This was originally published on Pessimists Archive.

No two words better describe Apple than “Think Different”, its famous 1980s tagline. What people forget is the amount of flak Apple has gotten for practicing what it preaches.

When the iMac was announced in 1998 – the first product release after Steve Jobs returned to the company – Apple rethought the PC. To start, the monitor now contained the computer and its shell was colorful and translucent, rather than beige and opaque. It was internet first (hence the ‘i’) and as a result had no floppy disk drive, a move as controversial then as removing the CD drive or auxiliary port was in recent years.

This had happened before and it would happen again. A history of reactions to  product announcements:

1983: “No command line?!” (Apple II)

The first personal computer with GUI caused a stir – it was called ‘cartoony’ and ‘childish’, one study even suggested that students work suffered when created on computers with graphical user interfaces.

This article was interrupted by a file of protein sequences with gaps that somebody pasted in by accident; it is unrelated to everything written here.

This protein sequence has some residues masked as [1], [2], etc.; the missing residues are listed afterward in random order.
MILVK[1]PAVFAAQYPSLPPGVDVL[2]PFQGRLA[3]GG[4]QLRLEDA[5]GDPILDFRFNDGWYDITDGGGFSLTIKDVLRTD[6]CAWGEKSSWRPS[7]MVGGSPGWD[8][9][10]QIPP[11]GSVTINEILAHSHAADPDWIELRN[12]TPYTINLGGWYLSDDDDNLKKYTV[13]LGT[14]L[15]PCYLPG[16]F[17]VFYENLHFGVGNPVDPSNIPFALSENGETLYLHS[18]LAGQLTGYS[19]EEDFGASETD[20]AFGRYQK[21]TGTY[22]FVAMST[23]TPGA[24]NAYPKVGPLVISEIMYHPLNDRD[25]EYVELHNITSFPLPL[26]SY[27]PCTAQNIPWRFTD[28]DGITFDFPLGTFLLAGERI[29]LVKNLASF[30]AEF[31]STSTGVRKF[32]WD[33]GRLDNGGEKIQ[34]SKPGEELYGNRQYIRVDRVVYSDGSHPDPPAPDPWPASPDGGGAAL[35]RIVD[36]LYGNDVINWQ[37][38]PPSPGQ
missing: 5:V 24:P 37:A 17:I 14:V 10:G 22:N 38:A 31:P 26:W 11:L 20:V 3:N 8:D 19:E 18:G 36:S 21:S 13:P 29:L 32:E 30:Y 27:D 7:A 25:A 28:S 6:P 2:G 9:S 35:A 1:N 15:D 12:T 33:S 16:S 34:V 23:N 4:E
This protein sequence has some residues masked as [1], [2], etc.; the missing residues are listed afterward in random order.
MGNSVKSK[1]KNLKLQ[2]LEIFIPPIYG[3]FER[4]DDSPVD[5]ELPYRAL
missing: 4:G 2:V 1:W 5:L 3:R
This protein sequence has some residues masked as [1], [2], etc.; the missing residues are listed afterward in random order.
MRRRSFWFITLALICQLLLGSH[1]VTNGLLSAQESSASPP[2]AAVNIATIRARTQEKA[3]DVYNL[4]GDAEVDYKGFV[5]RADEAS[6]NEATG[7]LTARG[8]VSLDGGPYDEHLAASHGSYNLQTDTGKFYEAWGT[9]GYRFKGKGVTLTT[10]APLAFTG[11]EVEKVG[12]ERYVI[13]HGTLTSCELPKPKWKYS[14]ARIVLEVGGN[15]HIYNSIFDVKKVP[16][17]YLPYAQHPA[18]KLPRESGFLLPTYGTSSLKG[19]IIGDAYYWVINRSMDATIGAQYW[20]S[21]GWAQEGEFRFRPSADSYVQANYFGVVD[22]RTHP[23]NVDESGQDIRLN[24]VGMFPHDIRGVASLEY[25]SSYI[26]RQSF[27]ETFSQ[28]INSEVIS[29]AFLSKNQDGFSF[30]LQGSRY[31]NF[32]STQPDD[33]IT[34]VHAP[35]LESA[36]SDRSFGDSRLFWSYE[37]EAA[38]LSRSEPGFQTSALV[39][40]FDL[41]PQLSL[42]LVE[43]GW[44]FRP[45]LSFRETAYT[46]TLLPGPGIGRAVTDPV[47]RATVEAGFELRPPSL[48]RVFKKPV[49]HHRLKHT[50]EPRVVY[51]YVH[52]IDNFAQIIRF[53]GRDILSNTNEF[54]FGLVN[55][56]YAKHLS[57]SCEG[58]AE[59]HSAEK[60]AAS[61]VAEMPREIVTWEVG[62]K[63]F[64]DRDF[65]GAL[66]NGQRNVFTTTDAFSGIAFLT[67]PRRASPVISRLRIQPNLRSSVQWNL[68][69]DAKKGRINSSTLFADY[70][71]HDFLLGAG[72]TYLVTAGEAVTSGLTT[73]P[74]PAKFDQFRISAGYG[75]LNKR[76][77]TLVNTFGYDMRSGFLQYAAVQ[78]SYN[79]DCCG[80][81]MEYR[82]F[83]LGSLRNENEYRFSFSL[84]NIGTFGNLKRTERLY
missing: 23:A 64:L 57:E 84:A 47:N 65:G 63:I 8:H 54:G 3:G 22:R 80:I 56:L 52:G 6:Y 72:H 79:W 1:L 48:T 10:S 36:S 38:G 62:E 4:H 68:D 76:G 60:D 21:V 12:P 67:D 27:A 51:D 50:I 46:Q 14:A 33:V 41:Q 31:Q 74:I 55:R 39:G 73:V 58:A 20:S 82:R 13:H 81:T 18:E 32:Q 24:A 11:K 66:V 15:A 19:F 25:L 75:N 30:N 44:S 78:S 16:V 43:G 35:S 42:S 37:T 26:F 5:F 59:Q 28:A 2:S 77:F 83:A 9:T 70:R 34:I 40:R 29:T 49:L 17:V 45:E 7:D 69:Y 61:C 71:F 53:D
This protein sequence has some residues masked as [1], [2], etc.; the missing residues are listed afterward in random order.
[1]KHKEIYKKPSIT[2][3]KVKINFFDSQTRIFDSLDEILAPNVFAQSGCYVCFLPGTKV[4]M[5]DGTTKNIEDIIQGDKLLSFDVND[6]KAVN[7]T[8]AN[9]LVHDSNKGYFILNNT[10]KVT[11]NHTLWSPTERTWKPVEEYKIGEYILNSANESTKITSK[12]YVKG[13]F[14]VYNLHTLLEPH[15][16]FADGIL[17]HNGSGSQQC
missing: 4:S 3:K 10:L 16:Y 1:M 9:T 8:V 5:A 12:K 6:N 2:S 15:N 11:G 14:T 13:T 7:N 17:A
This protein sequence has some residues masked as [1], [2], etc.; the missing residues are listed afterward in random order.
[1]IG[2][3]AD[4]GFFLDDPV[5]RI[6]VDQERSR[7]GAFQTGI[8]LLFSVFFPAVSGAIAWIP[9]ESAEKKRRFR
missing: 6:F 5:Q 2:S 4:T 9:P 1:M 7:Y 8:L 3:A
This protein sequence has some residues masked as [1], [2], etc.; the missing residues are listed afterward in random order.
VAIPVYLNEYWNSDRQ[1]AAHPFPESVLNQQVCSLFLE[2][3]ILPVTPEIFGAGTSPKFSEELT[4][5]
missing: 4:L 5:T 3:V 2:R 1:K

2008: “No CD drive!?”

In 2008 Steve Jobs pulled the new MacBook Air out of a Manila envelop – laptops containing CD drives couldn’t get any thinner and the internet was getting faster, so Apple made the same move it had a decade prior: removed a beloved storage format to move the industry forward. Inevitably outrage issued.

2010: “No Flash?!”

When the iPad was announced many wondered how it would hold up to traditional notebook PCs – its lack of flash, which was prevalent across the internet – caused a huge stir. At the time YouTube ran on flash, but Apple worked with Google to release. Steve Jobs was eventually forced to write a letter ‘Thoughts on Flash.’ Flash was recently discontinued.

2015: “No USB!?”

When Apple updated the MacBook, it removed regular USB ports replacing them with USB-C. After 7 years people had got used to having no CD drive, but for many no USB ports was a step too far.

2016: “No headphone jack!?”

In 2016, the iPhone 7 removed the aux headphone jack – replacing it with a all-in-one charging port. Audio buffs flipped out – accusing Apple of foisting its proprietary alternative on people.

An Apple exec defended the move, saying it was courageous which pissed people off – but he was right. Thinking different is never popular.